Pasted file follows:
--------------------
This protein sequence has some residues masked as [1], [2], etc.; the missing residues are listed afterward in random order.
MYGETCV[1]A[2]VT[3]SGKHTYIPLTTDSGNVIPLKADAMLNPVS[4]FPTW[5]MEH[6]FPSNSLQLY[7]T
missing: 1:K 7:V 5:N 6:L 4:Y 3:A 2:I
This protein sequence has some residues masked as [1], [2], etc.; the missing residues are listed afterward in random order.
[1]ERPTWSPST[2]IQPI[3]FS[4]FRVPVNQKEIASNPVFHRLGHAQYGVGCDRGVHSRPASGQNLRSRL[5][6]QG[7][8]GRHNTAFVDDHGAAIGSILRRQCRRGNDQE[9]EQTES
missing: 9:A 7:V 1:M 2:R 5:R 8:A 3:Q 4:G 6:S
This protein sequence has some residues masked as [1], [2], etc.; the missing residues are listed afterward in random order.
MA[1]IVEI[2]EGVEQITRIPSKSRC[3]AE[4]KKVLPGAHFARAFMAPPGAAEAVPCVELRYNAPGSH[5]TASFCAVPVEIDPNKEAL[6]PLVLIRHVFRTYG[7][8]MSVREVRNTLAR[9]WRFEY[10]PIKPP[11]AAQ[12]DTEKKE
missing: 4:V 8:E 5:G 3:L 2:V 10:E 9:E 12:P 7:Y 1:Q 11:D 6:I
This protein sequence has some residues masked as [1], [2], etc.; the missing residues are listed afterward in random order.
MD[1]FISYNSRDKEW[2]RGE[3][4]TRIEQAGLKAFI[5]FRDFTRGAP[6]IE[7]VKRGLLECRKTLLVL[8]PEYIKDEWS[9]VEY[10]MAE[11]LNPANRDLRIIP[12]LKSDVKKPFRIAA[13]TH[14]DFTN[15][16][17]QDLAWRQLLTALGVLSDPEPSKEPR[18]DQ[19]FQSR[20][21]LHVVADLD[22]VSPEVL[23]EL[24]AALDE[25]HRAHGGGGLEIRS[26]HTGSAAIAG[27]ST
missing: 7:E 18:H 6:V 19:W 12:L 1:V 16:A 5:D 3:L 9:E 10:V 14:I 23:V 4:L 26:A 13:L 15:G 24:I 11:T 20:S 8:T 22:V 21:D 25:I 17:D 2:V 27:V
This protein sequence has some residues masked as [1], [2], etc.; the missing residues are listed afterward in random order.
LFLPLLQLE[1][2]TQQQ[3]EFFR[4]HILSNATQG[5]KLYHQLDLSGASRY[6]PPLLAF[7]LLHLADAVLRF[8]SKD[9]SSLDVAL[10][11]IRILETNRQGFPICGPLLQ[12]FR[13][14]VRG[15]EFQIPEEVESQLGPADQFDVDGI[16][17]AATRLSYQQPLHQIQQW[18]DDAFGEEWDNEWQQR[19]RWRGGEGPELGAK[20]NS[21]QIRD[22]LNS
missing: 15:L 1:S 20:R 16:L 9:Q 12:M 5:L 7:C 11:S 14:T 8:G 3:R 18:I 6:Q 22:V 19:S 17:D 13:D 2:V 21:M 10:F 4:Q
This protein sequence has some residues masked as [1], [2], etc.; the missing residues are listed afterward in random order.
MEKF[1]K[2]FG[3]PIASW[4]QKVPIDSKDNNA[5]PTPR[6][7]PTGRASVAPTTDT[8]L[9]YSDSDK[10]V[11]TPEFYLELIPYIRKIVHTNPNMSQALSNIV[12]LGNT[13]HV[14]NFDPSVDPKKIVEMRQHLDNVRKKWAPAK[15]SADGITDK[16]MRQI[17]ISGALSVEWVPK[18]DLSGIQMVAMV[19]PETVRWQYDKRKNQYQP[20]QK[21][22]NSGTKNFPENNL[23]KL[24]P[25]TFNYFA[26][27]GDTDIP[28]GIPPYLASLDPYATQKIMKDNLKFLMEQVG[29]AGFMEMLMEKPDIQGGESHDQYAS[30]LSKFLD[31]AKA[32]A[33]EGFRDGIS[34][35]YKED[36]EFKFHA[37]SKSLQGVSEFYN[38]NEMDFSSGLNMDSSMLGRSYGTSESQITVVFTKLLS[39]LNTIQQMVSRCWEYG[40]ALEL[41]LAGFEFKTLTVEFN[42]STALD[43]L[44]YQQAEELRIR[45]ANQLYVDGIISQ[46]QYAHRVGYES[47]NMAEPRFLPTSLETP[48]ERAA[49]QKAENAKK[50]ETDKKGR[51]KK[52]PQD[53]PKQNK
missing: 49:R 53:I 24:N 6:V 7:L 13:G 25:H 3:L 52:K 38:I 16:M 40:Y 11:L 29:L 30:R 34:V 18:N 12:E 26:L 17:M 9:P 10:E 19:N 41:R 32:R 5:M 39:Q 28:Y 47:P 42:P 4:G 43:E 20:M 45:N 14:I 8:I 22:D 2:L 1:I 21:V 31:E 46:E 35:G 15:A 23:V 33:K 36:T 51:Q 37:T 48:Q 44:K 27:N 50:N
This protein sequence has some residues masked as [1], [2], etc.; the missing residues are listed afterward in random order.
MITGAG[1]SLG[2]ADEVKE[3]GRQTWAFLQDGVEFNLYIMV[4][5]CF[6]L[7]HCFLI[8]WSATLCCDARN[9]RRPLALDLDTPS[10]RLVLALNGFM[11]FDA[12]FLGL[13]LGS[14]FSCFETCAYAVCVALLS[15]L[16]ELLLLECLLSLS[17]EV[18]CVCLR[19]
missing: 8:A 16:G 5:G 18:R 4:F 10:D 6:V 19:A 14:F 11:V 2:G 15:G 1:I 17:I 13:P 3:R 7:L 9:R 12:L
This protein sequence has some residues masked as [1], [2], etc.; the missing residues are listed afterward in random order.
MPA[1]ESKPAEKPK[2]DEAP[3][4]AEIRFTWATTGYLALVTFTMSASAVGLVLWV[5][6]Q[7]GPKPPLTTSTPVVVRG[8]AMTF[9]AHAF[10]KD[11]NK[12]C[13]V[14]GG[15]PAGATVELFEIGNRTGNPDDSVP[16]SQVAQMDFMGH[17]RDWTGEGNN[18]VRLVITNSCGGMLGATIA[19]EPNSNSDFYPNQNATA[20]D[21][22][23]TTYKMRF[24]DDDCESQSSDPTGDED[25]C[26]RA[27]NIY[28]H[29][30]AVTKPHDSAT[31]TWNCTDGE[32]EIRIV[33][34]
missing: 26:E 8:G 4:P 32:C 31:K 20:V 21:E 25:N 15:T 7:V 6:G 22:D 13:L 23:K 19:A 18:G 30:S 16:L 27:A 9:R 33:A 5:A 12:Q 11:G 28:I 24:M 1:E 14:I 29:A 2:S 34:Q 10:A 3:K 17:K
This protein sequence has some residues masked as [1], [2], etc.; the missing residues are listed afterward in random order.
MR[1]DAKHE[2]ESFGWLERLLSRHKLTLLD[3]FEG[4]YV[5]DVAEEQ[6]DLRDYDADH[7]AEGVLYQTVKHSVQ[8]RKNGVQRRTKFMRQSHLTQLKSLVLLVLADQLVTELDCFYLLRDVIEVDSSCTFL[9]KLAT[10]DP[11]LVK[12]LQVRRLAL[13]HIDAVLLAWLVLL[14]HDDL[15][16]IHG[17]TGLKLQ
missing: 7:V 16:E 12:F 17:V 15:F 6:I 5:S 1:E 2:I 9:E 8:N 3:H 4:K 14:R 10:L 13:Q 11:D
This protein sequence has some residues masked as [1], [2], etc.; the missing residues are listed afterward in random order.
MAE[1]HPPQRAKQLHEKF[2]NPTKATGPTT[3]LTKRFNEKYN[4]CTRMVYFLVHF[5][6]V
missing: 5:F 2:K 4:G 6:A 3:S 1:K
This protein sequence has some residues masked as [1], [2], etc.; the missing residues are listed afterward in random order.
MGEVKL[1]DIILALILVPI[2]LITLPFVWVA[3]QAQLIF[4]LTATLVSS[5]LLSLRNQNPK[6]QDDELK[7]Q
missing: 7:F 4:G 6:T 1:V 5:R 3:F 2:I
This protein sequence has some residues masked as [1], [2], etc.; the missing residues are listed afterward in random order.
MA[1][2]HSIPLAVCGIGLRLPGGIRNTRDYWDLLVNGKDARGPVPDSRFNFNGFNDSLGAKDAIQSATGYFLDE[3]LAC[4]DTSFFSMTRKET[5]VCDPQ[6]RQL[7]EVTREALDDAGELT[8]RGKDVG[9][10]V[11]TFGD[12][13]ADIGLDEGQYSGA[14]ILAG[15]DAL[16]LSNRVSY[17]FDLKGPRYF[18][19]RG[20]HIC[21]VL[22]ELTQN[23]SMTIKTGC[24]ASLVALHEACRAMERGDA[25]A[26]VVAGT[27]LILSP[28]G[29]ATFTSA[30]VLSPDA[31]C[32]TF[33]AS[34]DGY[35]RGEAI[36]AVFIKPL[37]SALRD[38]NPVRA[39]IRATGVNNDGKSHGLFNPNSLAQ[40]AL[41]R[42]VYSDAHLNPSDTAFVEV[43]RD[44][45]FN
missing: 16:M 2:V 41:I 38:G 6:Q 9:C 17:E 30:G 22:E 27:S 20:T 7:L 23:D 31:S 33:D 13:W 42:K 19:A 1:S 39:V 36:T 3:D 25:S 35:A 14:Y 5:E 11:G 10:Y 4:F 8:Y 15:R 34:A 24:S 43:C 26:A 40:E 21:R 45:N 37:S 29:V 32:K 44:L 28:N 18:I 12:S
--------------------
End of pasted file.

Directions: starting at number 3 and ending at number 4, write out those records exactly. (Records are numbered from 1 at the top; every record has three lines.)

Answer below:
This protein sequence has some residues masked as [1], [2], etc.; the missing residues are listed afterward in random order.
MA[1]IVEI[2]EGVEQITRIPSKSRC[3]AE[4]KKVLPGAHFARAFMAPPGAAEAVPCVELRYNAPGSH[5]TASFCAVPVEIDPNKEAL[6]PLVLIRHVFRTYG[7][8]MSVREVRNTLAR[9]WRFEY[10]PIKPP[11]AAQ[12]DTEKKE
missing: 4:V 8:E 5:G 3:L 2:V 10:E 9:E 12:P 7:Y 1:Q 11:D 6:I
This protein sequence has some residues masked as [1], [2], etc.; the missing residues are listed afterward in random order.
MD[1]FISYNSRDKEW[2]RGE[3][4]TRIEQAGLKAFI[5]FRDFTRGAP[6]IE[7]VKRGLLECRKTLLVL[8]PEYIKDEWS[9]VEY[10]MAE[11]LNPANRDLRIIP[12]LKSDVKKPFRIAA[13]TH[14]DFTN[15][16][17]QDLAWRQLLTALGVLSDPEPSKEPR[18]DQ[19]FQSR[20][21]LHVVADLD[22]VSPEVL[23]EL[24]AALDE[25]HRAHGGGGLEIRS[26]HTGSAAIAG[27]ST
missing: 7:E 18:H 6:V 19:W 12:L 1:V 16:A 5:D 3:L 9:E 10:V 14:I 23:V 4:L 26:A 13:L 15:G 24:I 11:T 20:S 8:T 22:V 21:D 25:I 17:D 2:V 27:V